7. I stopped looking for the best DAW since I got Cubase on their anniversary sale this summer. I tried almost every other DAW and Cubase is the best, and has everything I need and a whole lot that I don't. Upgrading to MCompleteBundle on Melda's recent anniversary sale made me completely lose interest in any extramarital effect affairs. One one hand I wish I'd found them sooner, on the other I'm aware that only after digging through the whole garbage dump and gold mine and trying most notable brands am I able to appreciate what, and how, Melda does. I love using them, and I love not caring about the new shiny stuff that's on sale from other vendors. Have new shiny toy? I have MXXX. Try to impress me. The only things I care about now are samples and HALion and SampleTank expansions, and FM synths, which all I have plenty of too. Mostly keeping an eye out for vocal sound patches and rare instruments, with obscure tunings.
  8. Here's how to turn off the pop-up ads that Corel brings straight to your desktop to spite you: https://community.coreldraw.com/talk/coreldraw_graphics_suite_x8/f/coreldraw-graphics-suite-x8/55410/how-can-i-turn-off-these-annoying-ads/272227#272227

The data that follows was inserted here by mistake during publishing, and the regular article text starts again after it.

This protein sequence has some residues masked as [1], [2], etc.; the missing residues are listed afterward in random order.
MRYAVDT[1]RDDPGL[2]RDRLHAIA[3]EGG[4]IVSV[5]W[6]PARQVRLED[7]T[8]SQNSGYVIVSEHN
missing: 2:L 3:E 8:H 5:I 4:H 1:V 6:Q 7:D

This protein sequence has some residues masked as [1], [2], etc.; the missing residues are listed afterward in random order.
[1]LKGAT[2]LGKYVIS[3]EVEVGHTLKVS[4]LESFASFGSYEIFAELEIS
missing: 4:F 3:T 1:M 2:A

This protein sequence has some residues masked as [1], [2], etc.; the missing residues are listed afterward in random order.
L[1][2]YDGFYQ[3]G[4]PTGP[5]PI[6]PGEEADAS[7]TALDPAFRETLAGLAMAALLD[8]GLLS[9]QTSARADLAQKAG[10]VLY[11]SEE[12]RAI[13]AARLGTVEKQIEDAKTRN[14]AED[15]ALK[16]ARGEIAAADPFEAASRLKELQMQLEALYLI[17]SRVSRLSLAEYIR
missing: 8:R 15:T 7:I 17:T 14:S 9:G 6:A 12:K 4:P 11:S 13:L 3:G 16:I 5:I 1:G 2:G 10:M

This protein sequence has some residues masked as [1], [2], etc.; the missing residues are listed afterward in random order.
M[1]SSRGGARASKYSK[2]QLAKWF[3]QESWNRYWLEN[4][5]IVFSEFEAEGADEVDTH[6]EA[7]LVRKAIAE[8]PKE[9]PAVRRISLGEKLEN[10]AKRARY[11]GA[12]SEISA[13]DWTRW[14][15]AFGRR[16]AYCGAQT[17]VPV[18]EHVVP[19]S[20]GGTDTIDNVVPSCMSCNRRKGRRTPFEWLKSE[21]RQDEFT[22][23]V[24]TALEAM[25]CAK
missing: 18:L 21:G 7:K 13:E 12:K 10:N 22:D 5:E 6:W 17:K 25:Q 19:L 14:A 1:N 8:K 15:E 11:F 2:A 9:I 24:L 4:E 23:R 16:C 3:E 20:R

9. Just in case someone is still banging their head against the wall trying to import ST2 stuff into ST4, here are more detailed steps: Extract the ST2 sound pack (e.g. C:\temp\PACK\). In SampleTank 3 Settings (gear icon, top right corner), Preferences tab, check that the DISK PATH is the same as in ST4. In SampleTank 3, "hamburger" icon above the keyboard, far left: Import Legacy Instruments... Name collection NAME. Browse to C:\temp\PACK\ and deeper until you get to the folder that contains the final subsections* - or if there are none, the instrument files (.stip .sth .sti .stw). Import. This should take a while as it scans and converts each instrument. When it finishes importing, there should appear new folders DISK PATH\Imported Instruments\NAME\ with .st3i files, and DISK PATH\Imported Samples\NAME\ with .pak files. Close SampleTank 3. I'm not sure if this is necessary, but I did it to ensure ST3 and ST4 would not try to access the same files concurrently, and give ST3 every chance to write the new database. In SampleTank 4 Settings, Sound Content tab, check that DISK PATH is included (or add if necessary), then Rescan Instruments (below directory listing). In SampleTank 4, go to the instrument browser (I like to go through the mixer and click on the empty space on top of each channel), click the folder icon (top left corner, next to "LIBRARY") to change to folder view, scroll the left pane way down and click "Imported" (not the ST4 one, but the other with the keyboard graphic). * SampleTank 3 will replicate the directory structure beginning from the directory you browse to, and call that root directory by NAME, so e.g. in case of World Instruments Collection I would browse to dl-worldinstruments-st-yourname\World Instruments\World Instruments Collection\ where the subdirectories Ethnic Percussion, Ethnic Stringed and Ethnic Wind are located, and name it "World Instruments Collection". In case of Acoustic Guitar Collection 2 I would browse to dl-acousticgtr2-st-yourname\Acoustic Guitar Collection 2\Acoustic Gtr 2\ where the instrument files are located, and name it "Acoustic Guitar Collection 2". This way you get a clean tree structure in SampleTank.